Fishermen in the Borders have been urged to kill and report any pink salmon seen in the region's waters.
Two males, with distinctive humped backs, have been caught recently.
It has prompted the Tweed Foundation to issue the plea to anglers to help stop the spread of the Pacific fish, which are an alien species in the area.
There are fears that they could colonise the river and affect stocks of the Atlantic salmon native to the waters.
Nick Yonge, of the Tweed Foundation, said there were concerns about the potential impact of the fish.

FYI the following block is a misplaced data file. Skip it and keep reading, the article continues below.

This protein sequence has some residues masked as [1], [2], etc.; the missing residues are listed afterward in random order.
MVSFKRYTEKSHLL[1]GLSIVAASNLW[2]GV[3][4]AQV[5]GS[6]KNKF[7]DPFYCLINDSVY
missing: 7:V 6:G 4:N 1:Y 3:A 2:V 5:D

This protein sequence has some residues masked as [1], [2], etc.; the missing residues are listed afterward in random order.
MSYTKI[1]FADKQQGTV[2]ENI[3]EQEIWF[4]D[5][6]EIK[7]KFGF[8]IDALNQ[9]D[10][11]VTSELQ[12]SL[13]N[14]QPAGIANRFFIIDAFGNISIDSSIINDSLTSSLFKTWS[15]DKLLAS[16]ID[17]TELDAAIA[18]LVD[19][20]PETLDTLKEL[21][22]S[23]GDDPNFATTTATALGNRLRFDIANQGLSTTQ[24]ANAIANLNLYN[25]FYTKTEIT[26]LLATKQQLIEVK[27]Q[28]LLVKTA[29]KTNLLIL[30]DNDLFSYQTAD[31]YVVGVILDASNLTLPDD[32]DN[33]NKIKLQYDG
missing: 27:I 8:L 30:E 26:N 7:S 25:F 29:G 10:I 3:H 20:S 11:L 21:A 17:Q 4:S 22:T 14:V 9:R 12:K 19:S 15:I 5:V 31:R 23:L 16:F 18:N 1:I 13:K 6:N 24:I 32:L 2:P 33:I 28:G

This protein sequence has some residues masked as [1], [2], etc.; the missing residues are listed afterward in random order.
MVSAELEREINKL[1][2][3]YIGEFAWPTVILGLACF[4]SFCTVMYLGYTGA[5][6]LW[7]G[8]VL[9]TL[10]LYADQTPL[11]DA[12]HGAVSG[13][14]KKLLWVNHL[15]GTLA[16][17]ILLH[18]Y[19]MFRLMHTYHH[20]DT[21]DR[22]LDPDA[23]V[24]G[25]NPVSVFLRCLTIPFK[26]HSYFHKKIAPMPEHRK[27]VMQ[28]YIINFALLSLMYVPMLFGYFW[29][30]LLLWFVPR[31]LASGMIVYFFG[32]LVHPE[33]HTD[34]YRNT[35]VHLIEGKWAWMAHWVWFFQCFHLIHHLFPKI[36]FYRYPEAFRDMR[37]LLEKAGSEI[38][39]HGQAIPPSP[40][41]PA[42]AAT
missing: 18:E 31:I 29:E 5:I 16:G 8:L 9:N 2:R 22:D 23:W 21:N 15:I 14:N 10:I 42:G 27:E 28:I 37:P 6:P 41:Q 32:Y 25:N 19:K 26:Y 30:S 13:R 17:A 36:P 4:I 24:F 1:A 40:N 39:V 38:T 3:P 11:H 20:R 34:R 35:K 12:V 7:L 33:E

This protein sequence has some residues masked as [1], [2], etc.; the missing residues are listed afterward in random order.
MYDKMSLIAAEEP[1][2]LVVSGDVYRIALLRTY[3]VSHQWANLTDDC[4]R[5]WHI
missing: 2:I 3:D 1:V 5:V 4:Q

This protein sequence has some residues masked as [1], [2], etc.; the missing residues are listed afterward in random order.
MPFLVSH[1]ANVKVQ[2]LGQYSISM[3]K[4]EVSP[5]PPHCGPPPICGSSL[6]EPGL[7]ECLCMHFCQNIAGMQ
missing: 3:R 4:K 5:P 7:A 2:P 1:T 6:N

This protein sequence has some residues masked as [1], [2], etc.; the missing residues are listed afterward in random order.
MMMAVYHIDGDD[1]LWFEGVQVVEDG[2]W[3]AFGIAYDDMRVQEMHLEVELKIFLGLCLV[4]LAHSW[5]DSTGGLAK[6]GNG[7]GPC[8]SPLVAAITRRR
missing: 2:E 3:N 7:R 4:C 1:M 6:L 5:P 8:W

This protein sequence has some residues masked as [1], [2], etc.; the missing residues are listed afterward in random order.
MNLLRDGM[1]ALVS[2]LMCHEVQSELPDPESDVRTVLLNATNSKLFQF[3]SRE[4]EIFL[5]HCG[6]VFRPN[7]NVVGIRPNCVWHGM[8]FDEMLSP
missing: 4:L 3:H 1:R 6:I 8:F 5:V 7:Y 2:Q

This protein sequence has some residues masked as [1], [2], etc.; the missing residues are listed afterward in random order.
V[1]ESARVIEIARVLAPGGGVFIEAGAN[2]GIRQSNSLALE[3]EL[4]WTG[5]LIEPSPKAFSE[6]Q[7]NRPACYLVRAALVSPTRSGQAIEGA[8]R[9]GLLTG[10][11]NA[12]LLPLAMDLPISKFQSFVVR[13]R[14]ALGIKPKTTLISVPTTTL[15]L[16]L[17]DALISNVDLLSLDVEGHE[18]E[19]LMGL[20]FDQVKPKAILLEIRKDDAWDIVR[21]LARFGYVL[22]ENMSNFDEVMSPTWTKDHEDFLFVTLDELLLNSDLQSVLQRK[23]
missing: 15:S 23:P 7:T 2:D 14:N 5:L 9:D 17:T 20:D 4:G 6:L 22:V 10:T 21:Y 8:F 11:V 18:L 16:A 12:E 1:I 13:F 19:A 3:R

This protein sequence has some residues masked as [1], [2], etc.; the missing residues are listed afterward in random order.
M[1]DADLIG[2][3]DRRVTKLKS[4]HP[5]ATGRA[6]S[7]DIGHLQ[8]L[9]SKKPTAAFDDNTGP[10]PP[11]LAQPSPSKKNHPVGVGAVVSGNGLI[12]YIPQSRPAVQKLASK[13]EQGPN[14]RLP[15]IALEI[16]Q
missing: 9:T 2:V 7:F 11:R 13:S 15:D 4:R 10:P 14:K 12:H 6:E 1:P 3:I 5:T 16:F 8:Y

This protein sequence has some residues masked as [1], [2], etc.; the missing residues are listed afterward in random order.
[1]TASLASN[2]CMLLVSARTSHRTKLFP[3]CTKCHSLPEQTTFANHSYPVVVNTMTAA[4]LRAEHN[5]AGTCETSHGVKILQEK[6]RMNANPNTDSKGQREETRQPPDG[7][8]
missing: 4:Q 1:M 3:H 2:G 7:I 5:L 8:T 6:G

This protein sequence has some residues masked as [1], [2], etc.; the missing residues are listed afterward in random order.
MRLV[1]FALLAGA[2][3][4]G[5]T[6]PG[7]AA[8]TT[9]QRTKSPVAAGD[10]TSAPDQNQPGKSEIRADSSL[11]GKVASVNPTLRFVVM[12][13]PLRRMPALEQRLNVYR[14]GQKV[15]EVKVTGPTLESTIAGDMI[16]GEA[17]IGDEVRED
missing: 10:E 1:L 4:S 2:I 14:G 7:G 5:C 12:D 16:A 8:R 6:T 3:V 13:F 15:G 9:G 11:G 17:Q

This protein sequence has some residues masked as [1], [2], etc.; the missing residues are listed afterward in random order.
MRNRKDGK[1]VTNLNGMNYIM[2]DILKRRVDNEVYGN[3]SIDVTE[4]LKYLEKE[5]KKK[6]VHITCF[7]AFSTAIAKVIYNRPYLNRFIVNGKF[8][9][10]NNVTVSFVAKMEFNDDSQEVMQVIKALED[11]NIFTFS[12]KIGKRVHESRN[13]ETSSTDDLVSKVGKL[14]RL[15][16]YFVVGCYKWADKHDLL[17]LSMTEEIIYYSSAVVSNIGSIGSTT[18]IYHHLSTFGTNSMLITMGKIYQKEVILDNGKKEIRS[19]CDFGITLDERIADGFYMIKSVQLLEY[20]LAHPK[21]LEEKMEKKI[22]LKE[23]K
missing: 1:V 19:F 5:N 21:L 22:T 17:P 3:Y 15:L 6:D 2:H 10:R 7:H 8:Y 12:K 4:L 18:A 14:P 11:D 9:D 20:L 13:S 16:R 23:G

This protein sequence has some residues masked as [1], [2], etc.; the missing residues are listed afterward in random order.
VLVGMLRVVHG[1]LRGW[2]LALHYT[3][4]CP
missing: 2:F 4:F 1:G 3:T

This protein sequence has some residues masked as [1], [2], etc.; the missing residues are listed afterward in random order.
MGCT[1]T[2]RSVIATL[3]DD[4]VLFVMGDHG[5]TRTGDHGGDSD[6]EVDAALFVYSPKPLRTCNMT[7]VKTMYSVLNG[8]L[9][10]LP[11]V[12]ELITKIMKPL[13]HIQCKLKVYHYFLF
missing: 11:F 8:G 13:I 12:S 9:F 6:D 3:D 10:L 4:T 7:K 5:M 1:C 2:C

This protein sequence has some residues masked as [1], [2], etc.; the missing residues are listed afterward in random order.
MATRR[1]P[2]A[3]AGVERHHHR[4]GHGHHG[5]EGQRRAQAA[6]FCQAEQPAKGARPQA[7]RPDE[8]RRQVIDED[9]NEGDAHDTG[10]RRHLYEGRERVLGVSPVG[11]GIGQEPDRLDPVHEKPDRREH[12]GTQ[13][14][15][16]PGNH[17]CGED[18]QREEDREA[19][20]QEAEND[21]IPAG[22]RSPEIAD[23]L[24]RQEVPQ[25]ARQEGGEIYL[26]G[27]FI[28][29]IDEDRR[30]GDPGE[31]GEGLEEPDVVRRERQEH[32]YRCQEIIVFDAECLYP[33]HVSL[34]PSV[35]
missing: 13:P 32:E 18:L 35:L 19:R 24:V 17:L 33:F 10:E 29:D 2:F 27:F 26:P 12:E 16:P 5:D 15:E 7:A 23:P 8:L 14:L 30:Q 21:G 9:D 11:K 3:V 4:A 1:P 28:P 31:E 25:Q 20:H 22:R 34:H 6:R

"They are not a native species, they are a species from the other side of the world," he said.
"We simply don't know what effect they would have."
He said the advice being issued was to kill any pink salmon that were spotted and to report the sighting immediately.
"The plants and animals and fish that live here naturally have evolved over hundreds of years to do that," he said.
"When an incomer comes and a new species arrives, it has the potential to become invasive in that it can spread and expand and breed very prolifically.
"Then it displaces the natural species - the ones that have been here for hundreds of years - and that causes disruption."